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In One Chart: This state has the least affordable housing market in the U.S. based on income — and it’s NOT California

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New homes are out of reach for many households nationwide — but in some states only a small fraction of families can afford to purchase a newly-built house.

A new analysis from HowMuch.net, a financial literacy website, explored what percentage of households in each state nationwide, plus the District of Columbia, could afford the cost of a newly-constructed home.

The analysis used median home-price data from the National Association of Home Builders and statistics on housing affordability from the National Association of Realtors, which accounted for median income levels and mortgage rates.

The least affordable state, by this measure, was not necessarily the most expensive housing market in the country. According to HowMuch.net’s analysis, Vermont was the least affordable state. Only 16% of households could afford a mortgage payment on the median-priced new home, which costs roughly $476,000.

Connecticut came in at No. 2, with only 21% of households being able to withstand the cost of a new home there, followed by Wyoming at 23%. The analysis noted that housing affordability issues cut across all parts of the country, from predominately rural areas to more urban states.

Moreover, there were only three states where more than half of the households could afford a new home: Delaware (69%), Maryland (57%) and Virginia (54%).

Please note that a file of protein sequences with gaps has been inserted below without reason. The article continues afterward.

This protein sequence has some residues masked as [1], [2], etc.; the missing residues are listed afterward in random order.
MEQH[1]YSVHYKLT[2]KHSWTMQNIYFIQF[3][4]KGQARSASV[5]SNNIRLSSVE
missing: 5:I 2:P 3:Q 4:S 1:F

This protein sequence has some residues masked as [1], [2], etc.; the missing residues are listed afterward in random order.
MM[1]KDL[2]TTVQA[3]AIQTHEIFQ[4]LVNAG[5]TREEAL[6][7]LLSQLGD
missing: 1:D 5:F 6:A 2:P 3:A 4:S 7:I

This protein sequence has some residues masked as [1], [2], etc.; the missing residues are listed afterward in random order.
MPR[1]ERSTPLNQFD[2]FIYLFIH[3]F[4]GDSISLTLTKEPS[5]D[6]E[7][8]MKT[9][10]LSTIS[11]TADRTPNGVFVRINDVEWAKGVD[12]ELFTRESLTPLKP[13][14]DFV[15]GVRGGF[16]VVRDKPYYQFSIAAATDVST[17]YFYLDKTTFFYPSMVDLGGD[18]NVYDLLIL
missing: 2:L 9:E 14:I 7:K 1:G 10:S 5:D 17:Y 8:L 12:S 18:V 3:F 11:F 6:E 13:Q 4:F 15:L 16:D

The cost of new homes has certainly become a more major concern for many home buyers in today’s market. The coronavirus pandemic has helped fuel outsized demand for housing across the country. Buyers have quickly scooped up existing homes as they hit the market, pushing the inventory of existing homes for sale to record lows.

As a result, many Americans, including even first-time home buyers, have turned to the pricier market for new homes. But much like existing homes, newly-built homes are getting more expensive, in part because of the rising cost of the lumber used to construct them.

High home prices are only one factor that influences affordability. “If a lot of families have high enough incomes to support themselves, then an expensive housing market in itself doesn’t make homeownership impossible,” the analysis notes.

The report compared Arizona and California. In both states, a third of households could afford a median-priced new home. But the prices differed substantially between the two states: A median-priced new home costs $527,000 in California, but only $416,000 in Arizona.

“This suggests that runaway housing prices aren’t the only contributor to the affordability crisis,” the analysis noted. “Wages are an equally important factor to consider.”

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